Bill Marler

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Six Facts About E. Coli From A Food Safety Litigator

The source of the E. coli outbreak is still unknown but authorities are warning against eating lettuce, sprouts, cucumbers and other salad ingredients from the region

The German E. coli outbreak has now killed at least 23 people and sickened more than 2,300 others — including one person from Massachusetts, who recently traveled to Hamburg, Germany and is confirmed as having a strain that matches the German type, according to the CDC.

Officially called “Shiga toxin-producing Escherichia coli O104:H4” or “STEC O104:H4,” the current outbreak is scary because of its virulence: a large number of victims have developed hemolytic uremic syndrome, a.k.a., acute kidney failure.

U.S. public health and regulatory authorities say that so far, there’s no indication that any of the potential sources of the outbreak — raw sprouts, tomatoes, cucumbers and leafy salads from northern Germany — have been shipped here from Europe. Still, I decided to do an E. coli reality check with Bill Marler, a plaintiff’s lawyer based in Seattle, who specializes in food-borne illness cases. Marler made his name back in the early 1990s, winning a $15.6 million settlement on behalf of a little girl sickened by a Jack In The Box hamburger. Since then, he has been involved in every major E. coli case in the country. He’s got no formal scientific training, as far as I know, but the guy is pretty savvy about this little bacterium.

I asked Bill if this strain is unique. Here, condensed and edited, is what he said:

1. This Particular Strain Hasn’t Been Seen Before, But Others In The Family Have Been Around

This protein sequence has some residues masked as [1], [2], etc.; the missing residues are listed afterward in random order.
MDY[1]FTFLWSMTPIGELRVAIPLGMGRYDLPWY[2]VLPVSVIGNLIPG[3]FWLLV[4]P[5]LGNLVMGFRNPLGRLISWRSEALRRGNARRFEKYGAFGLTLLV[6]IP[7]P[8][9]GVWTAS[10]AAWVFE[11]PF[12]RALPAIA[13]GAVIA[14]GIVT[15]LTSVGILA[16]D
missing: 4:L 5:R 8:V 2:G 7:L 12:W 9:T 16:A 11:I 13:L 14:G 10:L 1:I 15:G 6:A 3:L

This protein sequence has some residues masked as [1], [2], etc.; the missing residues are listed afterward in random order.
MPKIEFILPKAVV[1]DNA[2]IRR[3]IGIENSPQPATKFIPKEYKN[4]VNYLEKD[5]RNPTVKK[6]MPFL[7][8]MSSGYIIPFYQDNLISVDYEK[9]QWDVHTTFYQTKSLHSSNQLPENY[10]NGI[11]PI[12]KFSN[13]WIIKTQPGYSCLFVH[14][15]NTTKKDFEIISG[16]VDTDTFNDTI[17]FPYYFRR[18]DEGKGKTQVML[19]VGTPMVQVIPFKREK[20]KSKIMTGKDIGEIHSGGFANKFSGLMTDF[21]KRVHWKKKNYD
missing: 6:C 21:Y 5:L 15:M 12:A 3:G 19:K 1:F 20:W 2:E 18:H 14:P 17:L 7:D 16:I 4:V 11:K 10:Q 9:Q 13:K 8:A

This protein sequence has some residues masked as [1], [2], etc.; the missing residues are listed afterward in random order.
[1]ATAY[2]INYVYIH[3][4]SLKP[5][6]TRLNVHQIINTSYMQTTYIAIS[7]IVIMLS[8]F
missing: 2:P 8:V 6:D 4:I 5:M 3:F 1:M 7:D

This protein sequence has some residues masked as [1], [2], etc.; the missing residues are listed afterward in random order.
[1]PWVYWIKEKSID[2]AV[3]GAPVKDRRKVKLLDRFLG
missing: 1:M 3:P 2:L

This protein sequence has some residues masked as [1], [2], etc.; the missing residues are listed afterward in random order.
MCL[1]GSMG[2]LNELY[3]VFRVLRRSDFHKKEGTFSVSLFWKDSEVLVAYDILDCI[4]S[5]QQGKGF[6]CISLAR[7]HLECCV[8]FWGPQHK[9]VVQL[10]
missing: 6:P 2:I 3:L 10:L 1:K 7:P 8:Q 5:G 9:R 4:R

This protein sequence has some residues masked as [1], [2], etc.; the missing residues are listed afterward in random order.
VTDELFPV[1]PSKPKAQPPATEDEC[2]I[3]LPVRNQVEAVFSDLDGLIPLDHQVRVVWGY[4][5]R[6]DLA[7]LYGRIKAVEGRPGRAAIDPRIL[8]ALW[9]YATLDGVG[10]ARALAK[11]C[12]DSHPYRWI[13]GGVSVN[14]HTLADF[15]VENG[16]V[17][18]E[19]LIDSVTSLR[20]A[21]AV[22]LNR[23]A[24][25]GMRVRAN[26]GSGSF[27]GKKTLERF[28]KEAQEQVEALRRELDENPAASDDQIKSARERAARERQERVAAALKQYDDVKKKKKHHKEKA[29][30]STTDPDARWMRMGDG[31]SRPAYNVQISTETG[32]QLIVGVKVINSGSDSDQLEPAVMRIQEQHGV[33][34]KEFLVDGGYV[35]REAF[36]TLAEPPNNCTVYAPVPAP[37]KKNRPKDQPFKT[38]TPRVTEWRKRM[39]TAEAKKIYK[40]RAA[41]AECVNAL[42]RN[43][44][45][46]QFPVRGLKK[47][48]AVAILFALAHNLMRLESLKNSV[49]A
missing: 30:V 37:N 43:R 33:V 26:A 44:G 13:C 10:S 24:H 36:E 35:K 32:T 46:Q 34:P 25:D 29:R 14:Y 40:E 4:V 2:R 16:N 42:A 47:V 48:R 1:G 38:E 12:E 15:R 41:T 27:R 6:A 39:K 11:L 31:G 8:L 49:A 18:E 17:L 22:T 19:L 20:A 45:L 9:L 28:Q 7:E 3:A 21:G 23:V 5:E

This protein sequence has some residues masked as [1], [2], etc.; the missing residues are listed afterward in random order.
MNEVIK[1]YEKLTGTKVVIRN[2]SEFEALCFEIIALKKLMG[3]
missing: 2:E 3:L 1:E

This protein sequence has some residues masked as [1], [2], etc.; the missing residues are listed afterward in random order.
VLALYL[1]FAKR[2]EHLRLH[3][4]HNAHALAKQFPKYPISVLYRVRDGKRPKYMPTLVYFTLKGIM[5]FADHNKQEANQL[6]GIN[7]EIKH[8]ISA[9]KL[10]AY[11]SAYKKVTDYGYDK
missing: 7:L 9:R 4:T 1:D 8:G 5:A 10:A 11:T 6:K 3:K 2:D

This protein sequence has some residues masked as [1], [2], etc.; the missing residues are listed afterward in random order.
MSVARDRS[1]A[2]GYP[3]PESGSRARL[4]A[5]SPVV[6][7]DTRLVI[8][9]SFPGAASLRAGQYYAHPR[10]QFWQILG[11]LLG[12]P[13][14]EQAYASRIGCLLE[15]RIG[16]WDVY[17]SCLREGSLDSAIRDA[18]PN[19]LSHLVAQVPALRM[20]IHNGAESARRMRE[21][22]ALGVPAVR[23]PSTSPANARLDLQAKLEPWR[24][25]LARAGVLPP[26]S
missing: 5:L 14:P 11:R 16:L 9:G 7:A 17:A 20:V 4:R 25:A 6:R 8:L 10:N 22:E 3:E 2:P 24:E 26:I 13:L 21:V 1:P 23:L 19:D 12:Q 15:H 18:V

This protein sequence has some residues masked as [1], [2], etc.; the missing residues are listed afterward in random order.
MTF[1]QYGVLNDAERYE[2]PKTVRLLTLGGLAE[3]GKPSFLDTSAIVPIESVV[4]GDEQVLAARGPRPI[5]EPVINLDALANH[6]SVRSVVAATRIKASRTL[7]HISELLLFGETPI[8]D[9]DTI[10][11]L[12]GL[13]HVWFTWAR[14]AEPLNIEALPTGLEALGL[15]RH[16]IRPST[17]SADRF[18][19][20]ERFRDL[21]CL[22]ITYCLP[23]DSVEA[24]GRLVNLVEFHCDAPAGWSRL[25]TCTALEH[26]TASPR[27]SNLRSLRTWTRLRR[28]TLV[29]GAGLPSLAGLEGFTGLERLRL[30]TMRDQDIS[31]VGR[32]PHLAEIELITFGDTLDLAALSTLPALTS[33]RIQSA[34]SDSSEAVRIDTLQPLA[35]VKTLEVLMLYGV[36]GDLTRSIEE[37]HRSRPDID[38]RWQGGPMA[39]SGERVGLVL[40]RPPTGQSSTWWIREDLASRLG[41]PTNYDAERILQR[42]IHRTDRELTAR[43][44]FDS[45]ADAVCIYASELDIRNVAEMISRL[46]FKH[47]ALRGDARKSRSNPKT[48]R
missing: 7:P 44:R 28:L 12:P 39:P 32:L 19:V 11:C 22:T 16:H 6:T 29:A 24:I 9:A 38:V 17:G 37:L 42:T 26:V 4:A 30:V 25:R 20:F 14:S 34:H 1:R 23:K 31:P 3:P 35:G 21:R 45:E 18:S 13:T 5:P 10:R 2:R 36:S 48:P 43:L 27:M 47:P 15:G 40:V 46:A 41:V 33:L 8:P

In the U.S. the most widely seen strain is E coli O157:H7 — that’s the strain behind the so-called “Jack In The Box” outbreak, and the 2006 spinach outbreak. For a little background: there are billions of E. coli bacteria in your body at any given time, and most are benign. Only a handful cause human disease. In Europe, they’ve seen more of the non-0157 varieties than we see in the U.S. — possibly because they are more prevalent, possibly because they test more. Here in the U.S., however, there have been outbreaks involving this subfamily: In the 1990s milk in Montana was found to be tainted, as well as hamburger tested in 2009.

2. Not Likely A New Superbug

There is definitely cause for alarm here: the strain hasn’t been seen, the death toll is high and likely will grow higher and a lot of people are suffering from kidney failure (about 28 percent, Bill says). But, he says, “it shouldn’t come as a surprise to the government or industry.” These pathogens have been around before and “probably what’s happening now is not some new Superbug. It’s just a nasty, more virulent subspecies coming forward.” Continue reading